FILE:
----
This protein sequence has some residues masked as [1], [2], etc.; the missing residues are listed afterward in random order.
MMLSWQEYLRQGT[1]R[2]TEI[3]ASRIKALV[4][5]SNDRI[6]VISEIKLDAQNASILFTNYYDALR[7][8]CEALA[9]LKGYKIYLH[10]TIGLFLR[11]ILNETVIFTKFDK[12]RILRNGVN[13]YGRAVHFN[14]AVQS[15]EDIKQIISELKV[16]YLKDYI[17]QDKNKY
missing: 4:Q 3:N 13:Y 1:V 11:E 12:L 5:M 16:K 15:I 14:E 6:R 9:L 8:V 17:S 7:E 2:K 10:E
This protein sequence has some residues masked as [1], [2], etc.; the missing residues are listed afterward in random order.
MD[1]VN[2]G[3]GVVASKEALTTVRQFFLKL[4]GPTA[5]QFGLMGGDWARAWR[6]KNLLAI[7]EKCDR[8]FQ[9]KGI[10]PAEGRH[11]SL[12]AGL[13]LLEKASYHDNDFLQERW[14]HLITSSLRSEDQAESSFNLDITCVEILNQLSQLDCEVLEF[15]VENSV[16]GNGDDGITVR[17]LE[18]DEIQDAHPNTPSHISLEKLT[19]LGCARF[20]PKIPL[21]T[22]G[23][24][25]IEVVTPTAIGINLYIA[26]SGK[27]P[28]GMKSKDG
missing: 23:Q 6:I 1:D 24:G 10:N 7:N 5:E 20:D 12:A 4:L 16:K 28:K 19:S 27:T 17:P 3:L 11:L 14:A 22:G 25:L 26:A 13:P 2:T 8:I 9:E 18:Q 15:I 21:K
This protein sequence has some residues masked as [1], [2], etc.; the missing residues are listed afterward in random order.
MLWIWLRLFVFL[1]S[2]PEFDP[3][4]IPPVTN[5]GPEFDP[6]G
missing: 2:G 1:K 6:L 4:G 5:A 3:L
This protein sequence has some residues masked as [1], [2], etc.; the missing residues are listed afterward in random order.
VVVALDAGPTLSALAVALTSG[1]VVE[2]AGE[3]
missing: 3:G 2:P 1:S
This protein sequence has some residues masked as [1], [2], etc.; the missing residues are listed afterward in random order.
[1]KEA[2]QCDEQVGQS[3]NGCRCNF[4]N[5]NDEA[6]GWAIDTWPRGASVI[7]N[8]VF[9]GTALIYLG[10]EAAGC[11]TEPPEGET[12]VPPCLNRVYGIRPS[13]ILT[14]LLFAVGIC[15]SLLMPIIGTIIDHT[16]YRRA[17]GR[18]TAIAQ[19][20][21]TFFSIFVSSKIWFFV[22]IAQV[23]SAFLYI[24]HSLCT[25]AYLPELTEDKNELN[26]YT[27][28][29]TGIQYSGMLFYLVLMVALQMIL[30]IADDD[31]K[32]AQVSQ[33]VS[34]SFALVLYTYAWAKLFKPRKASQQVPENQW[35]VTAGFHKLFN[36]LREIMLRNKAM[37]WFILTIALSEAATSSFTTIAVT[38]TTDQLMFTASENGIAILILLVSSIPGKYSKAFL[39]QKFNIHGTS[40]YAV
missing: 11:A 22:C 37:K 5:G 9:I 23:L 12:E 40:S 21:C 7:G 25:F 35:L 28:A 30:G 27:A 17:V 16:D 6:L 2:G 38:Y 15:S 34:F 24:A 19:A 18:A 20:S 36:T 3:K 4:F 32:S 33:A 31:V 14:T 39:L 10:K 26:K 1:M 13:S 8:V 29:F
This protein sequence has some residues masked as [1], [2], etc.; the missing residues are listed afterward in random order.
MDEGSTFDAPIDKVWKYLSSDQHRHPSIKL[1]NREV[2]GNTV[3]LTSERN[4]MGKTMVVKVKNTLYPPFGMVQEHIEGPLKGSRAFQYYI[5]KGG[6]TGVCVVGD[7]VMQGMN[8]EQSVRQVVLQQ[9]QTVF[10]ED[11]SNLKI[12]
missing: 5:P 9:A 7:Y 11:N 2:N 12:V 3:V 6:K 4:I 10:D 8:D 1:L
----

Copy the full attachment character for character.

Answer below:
This protein sequence has some residues masked as [1], [2], etc.; the missing residues are listed afterward in random order.
MMLSWQEYLRQGT[1]R[2]TEI[3]ASRIKALV[4][5]SNDRI[6]VISEIKLDAQNASILFTNYYDALR[7][8]CEALA[9]LKGYKIYLH[10]TIGLFLR[11]ILNETVIFTKFDK[12]RILRNGVN[13]YGRAVHFN[14]AVQS[15]EDIKQIISELKV[16]YLKDYI[17]QDKNKY
missing: 4:Q 3:N 13:Y 1:V 11:E 12:L 5:M 16:K 15:I 14:E 6:R 9:L 8:V 17:S 7:E 2:K 10:E
This protein sequence has some residues masked as [1], [2], etc.; the missing residues are listed afterward in random order.
MD[1]VN[2]G[3]GVVASKEALTTVRQFFLKL[4]GPTA[5]QFGLMGGDWARAWR[6]KNLLAI[7]EKCDR[8]FQ[9]KGI[10]PAEGRH[11]SL[12]AGL[13]LLEKASYHDNDFLQERW[14]HLITSSLRSEDQAESSFNLDITCVEILNQLSQLDCEVLEF[15]VENSV[16]GNGDDGITVR[17]LE[18]DEIQDAHPNTPSHISLEKLT[19]LGCARF[20]PKIPL[21]T[22]G[23][24][25]IEVVTPTAIGINLYIA[26]SGK[27]P[28]GMKSKDG
missing: 23:Q 6:I 1:D 24:G 10:N 7:N 5:E 20:D 12:A 4:L 16:K 28:K 19:S 27:T 17:P 3:L 11:L 14:A 22:G 25:L 26:A 13:P 2:T 8:I 9:E 18:Q 15:I 21:K
This protein sequence has some residues masked as [1], [2], etc.; the missing residues are listed afterward in random order.
MLWIWLRLFVFL[1]S[2]PEFDP[3][4]IPPVTN[5]GPEFDP[6]G
missing: 2:G 1:K 6:L 4:G 5:A 3:L
This protein sequence has some residues masked as [1], [2], etc.; the missing residues are listed afterward in random order.
VVVALDAGPTLSALAVALTSG[1]VVE[2]AGE[3]
missing: 3:G 2:P 1:S
This protein sequence has some residues masked as [1], [2], etc.; the missing residues are listed afterward in random order.
[1]KEA[2]QCDEQVGQS[3]NGCRCNF[4]N[5]NDEA[6]GWAIDTWPRGASVI[7]N[8]VF[9]GTALIYLG[10]EAAGC[11]TEPPEGET[12]VPPCLNRVYGIRPS[13]ILT[14]LLFAVGIC[15]SLLMPIIGTIIDHT[16]YRRA[17]GR[18]TAIAQ[19][20][21]TFFSIFVSSKIWFFV[22]IAQV[23]SAFLYI[24]HSLCT[25]AYLPELTEDKNELN[26]YT[27][28][29]TGIQYSGMLFYLVLMVALQMIL[30]IADDD[31]K[32]AQVSQ[33]VS[34]SFALVLYTYAWAKLFKPRKASQQVPENQW[35]VTAGFHKLFN[36]LREIMLRNKAM[37]WFILTIALSEAATSSFTTIAVT[38]TTDQLMFTASENGIAILILLVSSIPGKYSKAFL[39]QKFNIHGTS[40]YAV
missing: 11:A 22:C 37:K 5:G 9:I 23:L 12:E 40:S 21:C 7:G 25:F 35:L 28:A 30:G 27:A 17:V 16:D 6:L 2:G 38:Y 15:S 34:F 24:A 19:A 18:A 20:S 36:T 3:K 4:F 32:S 33:A 31:V 14:T 39:L 10:K 26:K 1:M 13:S 8:V 29:F
This protein sequence has some residues masked as [1], [2], etc.; the missing residues are listed afterward in random order.
MDEGSTFDAPIDKVWKYLSSDQHRHPSIKL[1]NREV[2]GNTV[3]LTSERN[4]MGKTMVVKVKNTLYPPFGMVQEHIEGPLKGSRAFQYYI[5]KGG[6]TGVCVVGD[7]VMQGMN[8]EQSVRQVVLQQ[9]QTVF[10]ED[11]SNLKI[12]
missing: 5:P 9:A 7:Y 11:N 2:N 12:V 3:V 6:K 4:I 10:D 8:D 1:L